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'Steam event of the decade': CPKC Final Spike Steam Tour kicks off

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On April 14, 2023, CPKC drove a ceremonial final spike completing North America's only transnational rail network.

Now, the railway company is celebrating that anniversary with a steam tour.

CPKC is a combination of two historic railways – Canadian Pacific (CP) and Kansas City Southern (KCS).

It's restored steam locomotive 2816, which will travel from Calgary to Mexico City and back again.

Adam Meeks, on-board train master and CPKC's senior manager of heritage services, operations and corporate historian, says the locomotive will pull a full complement of cars for the trip.

"You have 1,600 feet of train," he said.

"We will have two of our heritage diesel locomotives ... and we actually have a fleet of passenger cars. Some of them are nearly 100 years old.

"We also have some cars from the Kansas City Southern. They have an incredible fleet of business cars."

It's taken close to two years for a team to restore Engine 2816 at the Ogden Yard and on April 24, it will head out on the historic trip.

"We haven't had it verified but it's certainly in world record territory," Meeks said.

"We know for certain that this will be the only steam-powered passenger train to cover Canada, the United States and Mexico in a single trip."

Meeks expects a lot of people will come out to see the train when it stops in cities along the route.

"I think this is going to be the steam event of the decade – certainly this year," he said.

"We have a series of public events planned where the people will be able to come out and get close to the locomotive, take pictures, learn about the history of CP, KCS and the Mexican National Railways, because they're an important part of the story as well."

Jonathan Morris, manager of operating practices and part of the restoration team, says the locomotive has a long Canadian history and was built in Montreal in 1930.

"It ran from mostly a Toronto to London, Windsor corridor in the early 30s," he said.

"Then worked between Calgary and Winnipeg and this locomotive would leave – just to put it in perspective – Calgary 841 miles to Winnipeg, then turn it around and run it right back 841 miles every day, back and forth, back and forth, tens of thousands of miles a month."

Morris is confident the steam engine is in top working order but says the team operating the train from Calgary to Mexico City has to be ready to make any repairs on the fly because there are no stores to purchase replacement parts.

"Once we leave here, we have to make everything ourselves," he said.

"We actually have a tool car that comes with us. It has a lathe and a milling machine. We have spare materials, copper tubing, lots and lots of things that we can do on the road to keep it going if we have any little minor things that come up."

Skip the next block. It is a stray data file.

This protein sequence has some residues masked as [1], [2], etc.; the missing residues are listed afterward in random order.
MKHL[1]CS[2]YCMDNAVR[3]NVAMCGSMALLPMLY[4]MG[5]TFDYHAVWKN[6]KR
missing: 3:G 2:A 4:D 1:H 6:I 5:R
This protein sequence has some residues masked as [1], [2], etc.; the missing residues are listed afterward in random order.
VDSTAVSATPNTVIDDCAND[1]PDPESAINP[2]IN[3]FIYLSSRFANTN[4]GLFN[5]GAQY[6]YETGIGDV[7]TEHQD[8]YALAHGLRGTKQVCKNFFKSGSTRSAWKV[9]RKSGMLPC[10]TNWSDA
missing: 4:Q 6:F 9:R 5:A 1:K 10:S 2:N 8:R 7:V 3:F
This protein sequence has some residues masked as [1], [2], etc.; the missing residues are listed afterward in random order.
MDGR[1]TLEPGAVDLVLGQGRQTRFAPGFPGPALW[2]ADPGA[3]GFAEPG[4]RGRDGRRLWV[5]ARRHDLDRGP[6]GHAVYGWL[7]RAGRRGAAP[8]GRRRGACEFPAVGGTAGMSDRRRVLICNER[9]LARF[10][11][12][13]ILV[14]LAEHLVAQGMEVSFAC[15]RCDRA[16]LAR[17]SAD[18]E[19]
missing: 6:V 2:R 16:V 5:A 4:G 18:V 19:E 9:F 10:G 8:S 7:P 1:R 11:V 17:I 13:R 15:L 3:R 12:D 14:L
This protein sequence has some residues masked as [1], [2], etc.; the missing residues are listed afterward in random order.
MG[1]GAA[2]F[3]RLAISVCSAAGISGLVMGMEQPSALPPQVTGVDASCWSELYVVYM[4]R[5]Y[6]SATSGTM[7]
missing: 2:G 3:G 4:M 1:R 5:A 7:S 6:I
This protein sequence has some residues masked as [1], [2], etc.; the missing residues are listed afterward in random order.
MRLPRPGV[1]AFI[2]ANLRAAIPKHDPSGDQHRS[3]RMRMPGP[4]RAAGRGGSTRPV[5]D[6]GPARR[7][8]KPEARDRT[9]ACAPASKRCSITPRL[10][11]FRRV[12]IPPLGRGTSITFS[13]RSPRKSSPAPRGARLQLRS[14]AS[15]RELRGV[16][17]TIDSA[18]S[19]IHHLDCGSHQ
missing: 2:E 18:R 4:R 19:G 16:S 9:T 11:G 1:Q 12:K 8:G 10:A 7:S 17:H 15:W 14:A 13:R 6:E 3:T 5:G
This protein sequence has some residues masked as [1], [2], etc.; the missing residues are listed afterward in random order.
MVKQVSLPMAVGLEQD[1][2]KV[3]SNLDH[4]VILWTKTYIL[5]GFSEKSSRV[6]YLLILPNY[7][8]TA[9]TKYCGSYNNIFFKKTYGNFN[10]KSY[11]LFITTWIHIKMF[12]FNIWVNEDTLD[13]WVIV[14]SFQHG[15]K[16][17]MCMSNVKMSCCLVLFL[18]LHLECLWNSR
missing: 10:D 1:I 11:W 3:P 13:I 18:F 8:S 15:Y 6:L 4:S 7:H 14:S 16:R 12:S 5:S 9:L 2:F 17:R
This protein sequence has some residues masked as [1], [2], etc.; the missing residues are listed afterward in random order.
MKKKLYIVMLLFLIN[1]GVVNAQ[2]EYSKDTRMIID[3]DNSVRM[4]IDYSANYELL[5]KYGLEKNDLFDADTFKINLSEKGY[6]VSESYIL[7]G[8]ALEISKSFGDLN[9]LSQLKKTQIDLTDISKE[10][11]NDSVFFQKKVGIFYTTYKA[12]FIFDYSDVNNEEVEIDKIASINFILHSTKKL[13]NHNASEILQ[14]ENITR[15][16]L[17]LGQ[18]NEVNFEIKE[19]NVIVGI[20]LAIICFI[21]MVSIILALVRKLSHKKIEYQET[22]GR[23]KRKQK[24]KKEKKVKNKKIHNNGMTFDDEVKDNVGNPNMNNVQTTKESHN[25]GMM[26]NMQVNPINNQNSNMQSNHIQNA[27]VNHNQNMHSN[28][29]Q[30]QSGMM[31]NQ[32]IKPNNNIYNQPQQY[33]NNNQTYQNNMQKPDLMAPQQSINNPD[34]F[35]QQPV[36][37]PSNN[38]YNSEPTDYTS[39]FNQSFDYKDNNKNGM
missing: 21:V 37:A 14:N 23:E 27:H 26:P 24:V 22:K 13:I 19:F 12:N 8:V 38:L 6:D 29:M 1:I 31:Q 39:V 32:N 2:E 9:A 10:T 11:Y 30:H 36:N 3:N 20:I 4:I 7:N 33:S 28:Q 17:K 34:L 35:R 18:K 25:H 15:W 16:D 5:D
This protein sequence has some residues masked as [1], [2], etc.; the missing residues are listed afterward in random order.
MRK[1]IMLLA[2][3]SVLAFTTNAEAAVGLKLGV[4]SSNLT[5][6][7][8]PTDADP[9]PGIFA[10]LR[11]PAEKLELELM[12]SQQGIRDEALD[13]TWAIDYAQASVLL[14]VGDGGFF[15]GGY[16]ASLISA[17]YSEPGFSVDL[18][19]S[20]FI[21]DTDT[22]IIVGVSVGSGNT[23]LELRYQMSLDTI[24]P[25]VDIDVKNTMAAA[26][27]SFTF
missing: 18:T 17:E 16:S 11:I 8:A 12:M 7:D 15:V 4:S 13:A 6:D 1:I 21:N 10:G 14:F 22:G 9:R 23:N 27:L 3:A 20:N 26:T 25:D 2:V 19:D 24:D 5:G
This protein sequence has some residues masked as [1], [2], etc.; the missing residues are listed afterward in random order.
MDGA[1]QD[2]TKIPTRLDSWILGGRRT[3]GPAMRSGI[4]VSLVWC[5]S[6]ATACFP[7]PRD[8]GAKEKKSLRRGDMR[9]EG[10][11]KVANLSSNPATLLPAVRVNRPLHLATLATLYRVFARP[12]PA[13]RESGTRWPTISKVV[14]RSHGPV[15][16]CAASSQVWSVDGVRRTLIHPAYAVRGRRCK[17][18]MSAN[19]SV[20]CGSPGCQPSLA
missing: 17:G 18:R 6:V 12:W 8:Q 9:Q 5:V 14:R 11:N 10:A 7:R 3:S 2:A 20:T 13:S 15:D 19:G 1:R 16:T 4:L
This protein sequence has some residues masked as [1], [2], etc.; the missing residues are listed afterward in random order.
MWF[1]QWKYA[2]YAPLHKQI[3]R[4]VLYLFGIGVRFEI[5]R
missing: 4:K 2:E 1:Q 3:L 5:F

Morris is making the trip as one of the train's engineers.

He says 2816 was originally built as a coal burner and during the original restoration from 1998 to 2001 was converted to burn diesel fuel.

"We can actually even burn biodiesel in this," Morris said.

"So it's a very environmentally friendly steam locomotive."

Justin Tracy will make the long journey as the train's fire man, making sure the flames used to create the steam are consistent.

He was also on the restoration team.

"You know, the excitement level's building as we get closer to this event," he said.

"We put a year and a half into prep – it's time to go on the road."

Tracy says it's not a pleasure trip for the crew because it takes a lot to run a steam engine.

"When we're going, you're constantly moving on either side," he said.

"You're outside looking for signals, switches out there in front of you, then you're automatically right back in, scanning this steam pressure gauge, water glasses, what the engineer's doing and then right back out and it's constant, all day long."

Tracy has a lot of respect for crews that used to operate these steam engines on a regular basis because they had to know everything about the train, from running it to fixing it.

"You know everything in the modern day is controlled via computer," he said.

"(The engineer and the fire man were the) two computers sitting in the seats, doing all of those functions for 12 to 16 hours in the day."

The train will leave Calgary next Friday but CPKC is hosting a public event to see the steam locomotive on April 24 at 3 p.m. at the CPKS head office (7550 Ogden Dale Road, S.E.).

You can learn more at https://www.cpkcr.com/en/community/final-spike-steam-train.

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